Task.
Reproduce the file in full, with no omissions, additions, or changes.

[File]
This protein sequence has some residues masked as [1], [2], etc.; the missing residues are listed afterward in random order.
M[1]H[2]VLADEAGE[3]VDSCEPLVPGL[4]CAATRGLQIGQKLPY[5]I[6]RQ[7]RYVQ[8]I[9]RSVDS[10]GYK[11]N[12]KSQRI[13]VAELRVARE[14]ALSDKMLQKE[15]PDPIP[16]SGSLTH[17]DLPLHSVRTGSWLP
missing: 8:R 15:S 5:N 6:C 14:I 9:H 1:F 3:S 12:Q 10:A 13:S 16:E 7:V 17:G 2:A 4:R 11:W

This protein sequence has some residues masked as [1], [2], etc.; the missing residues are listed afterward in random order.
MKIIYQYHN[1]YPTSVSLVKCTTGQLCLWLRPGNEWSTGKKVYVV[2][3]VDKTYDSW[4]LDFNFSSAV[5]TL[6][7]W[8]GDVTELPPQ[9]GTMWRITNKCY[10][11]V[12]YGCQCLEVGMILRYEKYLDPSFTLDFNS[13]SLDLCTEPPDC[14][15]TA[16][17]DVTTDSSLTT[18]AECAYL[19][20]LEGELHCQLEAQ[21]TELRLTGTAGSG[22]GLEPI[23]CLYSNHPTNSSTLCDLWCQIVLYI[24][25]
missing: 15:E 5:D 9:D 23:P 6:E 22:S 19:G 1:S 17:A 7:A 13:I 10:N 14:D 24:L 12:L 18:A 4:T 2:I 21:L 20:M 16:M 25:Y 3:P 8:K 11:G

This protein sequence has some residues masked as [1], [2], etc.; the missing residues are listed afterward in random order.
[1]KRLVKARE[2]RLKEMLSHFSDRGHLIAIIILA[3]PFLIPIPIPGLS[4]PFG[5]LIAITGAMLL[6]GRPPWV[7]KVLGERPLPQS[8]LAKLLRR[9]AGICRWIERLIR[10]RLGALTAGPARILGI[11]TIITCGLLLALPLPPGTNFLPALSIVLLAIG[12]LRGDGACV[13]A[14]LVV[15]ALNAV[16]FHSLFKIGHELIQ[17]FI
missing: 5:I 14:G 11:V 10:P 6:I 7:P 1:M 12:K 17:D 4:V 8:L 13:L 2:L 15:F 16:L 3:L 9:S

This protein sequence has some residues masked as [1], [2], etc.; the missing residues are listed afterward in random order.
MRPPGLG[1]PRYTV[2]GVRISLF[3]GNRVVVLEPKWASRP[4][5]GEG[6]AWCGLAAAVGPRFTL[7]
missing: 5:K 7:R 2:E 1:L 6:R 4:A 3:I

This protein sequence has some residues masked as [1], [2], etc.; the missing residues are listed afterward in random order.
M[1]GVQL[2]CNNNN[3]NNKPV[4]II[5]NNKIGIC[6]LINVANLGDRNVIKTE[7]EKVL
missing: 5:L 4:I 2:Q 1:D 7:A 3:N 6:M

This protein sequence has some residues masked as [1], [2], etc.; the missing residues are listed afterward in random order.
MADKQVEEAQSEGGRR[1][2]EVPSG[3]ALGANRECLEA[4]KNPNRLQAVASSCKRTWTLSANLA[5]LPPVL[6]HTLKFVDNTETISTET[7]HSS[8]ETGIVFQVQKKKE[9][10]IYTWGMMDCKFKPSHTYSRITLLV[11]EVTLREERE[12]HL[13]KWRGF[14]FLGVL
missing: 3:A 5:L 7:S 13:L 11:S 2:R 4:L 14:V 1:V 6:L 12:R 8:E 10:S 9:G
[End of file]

This protein sequence has some residues masked as [1], [2], etc.; the missing residues are listed afterward in random order.
M[1]H[2]VLADEAGE[3]VDSCEPLVPGL[4]CAATRGLQIGQKLPY[5]I[6]RQ[7]RYVQ[8]I[9]RSVDS[10]GYK[11]N[12]KSQRI[13]VAELRVARE[14]ALSDKMLQKE[15]PDPIP[16]SGSLTH[17]DLPLHSVRTGSWLP
missing: 8:R 15:S 5:N 6:C 14:I 9:H 1:F 3:S 12:Q 10:A 13:S 16:E 7:V 17:G 2:A 4:R 11:W

This protein sequence has some residues masked as [1], [2], etc.; the missing residues are listed afterward in random order.
MKIIYQYHN[1]YPTSVSLVKCTTGQLCLWLRPGNEWSTGKKVYVV[2][3]VDKTYDSW[4]LDFNFSSAV[5]TL[6][7]W[8]GDVTELPPQ[9]GTMWRITNKCY[10][11]V[12]YGCQCLEVGMILRYEKYLDPSFTLDFNS[13]SLDLCTEPPDC[14][15]TA[16][17]DVTTDSSLTT[18]AECAYL[19][20]LEGELHCQLEAQ[21]TELRLTGTAGSG[22]GLEPI[23]CLYSNHPTNSSTLCDLWCQIVLYI[24][25]
missing: 15:E 5:D 9:D 23:P 6:E 22:S 19:G 1:S 17:A 7:A 13:I 10:N 14:D 24:L 12:L 18:A 4:T 2:I 21:L 20:M 16:M 25:Y 3:P 8:K 11:G

This protein sequence has some residues masked as [1], [2], etc.; the missing residues are listed afterward in random order.
[1]KRLVKARE[2]RLKEMLSHFSDRGHLIAIIILA[3]PFLIPIPIPGLS[4]PFG[5]LIAITGAMLL[6]GRPPWV[7]KVLGERPLPQS[8]LAKLLRR[9]AGICRWIERLIR[10]RLGALTAGPARILGI[11]TIITCGLLLALPLPPGTNFLPALSIVLLAIG[12]LRGDGACV[13]A[14]LVV[15]ALNAV[16]FHSLFKIGHELIQ[17]FI
missing: 5:I 14:G 11:V 10:P 6:I 7:P 1:M 12:K 17:D 4:V 8:L 13:L 2:L 15:F 16:L 3:L 9:S

This protein sequence has some residues masked as [1], [2], etc.; the missing residues are listed afterward in random order.
MRPPGLG[1]PRYTV[2]GVRISLF[3]GNRVVVLEPKWASRP[4][5]GEG[6]AWCGLAAAVGPRFTL[7]
missing: 5:K 7:R 2:E 1:L 6:R 4:A 3:I

This protein sequence has some residues masked as [1], [2], etc.; the missing residues are listed afterward in random order.
M[1]GVQL[2]CNNNN[3]NNKPV[4]II[5]NNKIGIC[6]LINVANLGDRNVIKTE[7]EKVL
missing: 5:L 4:I 2:Q 1:D 7:A 3:N 6:M

This protein sequence has some residues masked as [1], [2], etc.; the missing residues are listed afterward in random order.
MADKQVEEAQSEGGRR[1][2]EVPSG[3]ALGANRECLEA[4]KNPNRLQAVASSCKRTWTLSANLA[5]LPPVL[6]HTLKFVDNTETISTET[7]HSS[8]ETGIVFQVQKKKE[9][10]IYTWGMMDCKFKPSHTYSRITLLV[11]EVTLREERE[12]HL[13]KWRGF[14]FLGVL
missing: 3:A 5:L 7:S 13:L 11:S 2:R 4:L 14:V 1:V 6:L 12:R 8:E 10:S 9:G